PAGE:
Convention of Conventions: The 1796 Congressional Caucus for President
By Luke Anastasiades '21 | July 29, 2020
In September of 1796, President George Washington delivered his farewell address marking his promise not to run for reelection. With this, the United States would have its first contested presidential election.
Two parties, the Federalists, and the Democratic-Republicans, had formed over disagreements with the new Constitution and the establishment of the Federal Bank by Alexander Hamilton. The Federalist party defended the powers granted to the federal government by the Constitution. The Democratic-Republicans feared the new federal government held too much power, and that because of this it would trample on liberty.
Now these parties caucused to nominate candidates for President and Vice President. These would be the first “conventions” in U.S. history. The Democratic-Republicans caucused in Philadelphia, Pennsylvania, and this is also where the Federalists caucused. The Federalists nominated John Adams and Thomas Pickney while the Democratic Republicans nominated Thomas Jefferson and Aaron Burr. Of the four nominees, only Burr campaigned actively. In the end, Adams won the election.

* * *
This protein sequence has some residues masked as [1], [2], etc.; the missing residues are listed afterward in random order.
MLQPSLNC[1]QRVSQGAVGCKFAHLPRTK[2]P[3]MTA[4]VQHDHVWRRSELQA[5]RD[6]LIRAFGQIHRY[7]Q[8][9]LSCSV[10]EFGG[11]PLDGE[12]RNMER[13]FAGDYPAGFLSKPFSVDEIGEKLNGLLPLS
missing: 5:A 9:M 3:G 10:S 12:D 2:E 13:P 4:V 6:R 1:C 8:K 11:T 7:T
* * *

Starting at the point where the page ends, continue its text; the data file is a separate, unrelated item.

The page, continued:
Exhibit curated by Katherine Buck ‘20, Luke Anastasiades ‘21, and Ryan Heath ‘22.
Luke Anastasiades ‘21, an American Studies Major and Greek minor from Nashua, NH, began working on the Convention of Conventions project in January tasked with historical research and fact finding. Luke became the sole researcher and writer for the historical portion of the project. In this effort, he sought out the historical documents to find the information within context.
Ryan Heath ’22, an Economics and Marketing double major from Salisbury, NH, had the responsibility of taking the information Luke uncovered and imagined how to turn it into bite-sized social media posts. Ryan had to ensure we stuck to the story the research was telling, while finding or creating visuals to narrate it in an online environment. Ryan came to the conclusion to use Instagram since viewers would be able to swipe through multiple panels and go along for the ride through each year of Conventions that we chose. Ryan strategically wrote captions with the intention of giving followers a sneak peek of the longer-form blog posts, directing them to the website to check out the full stories.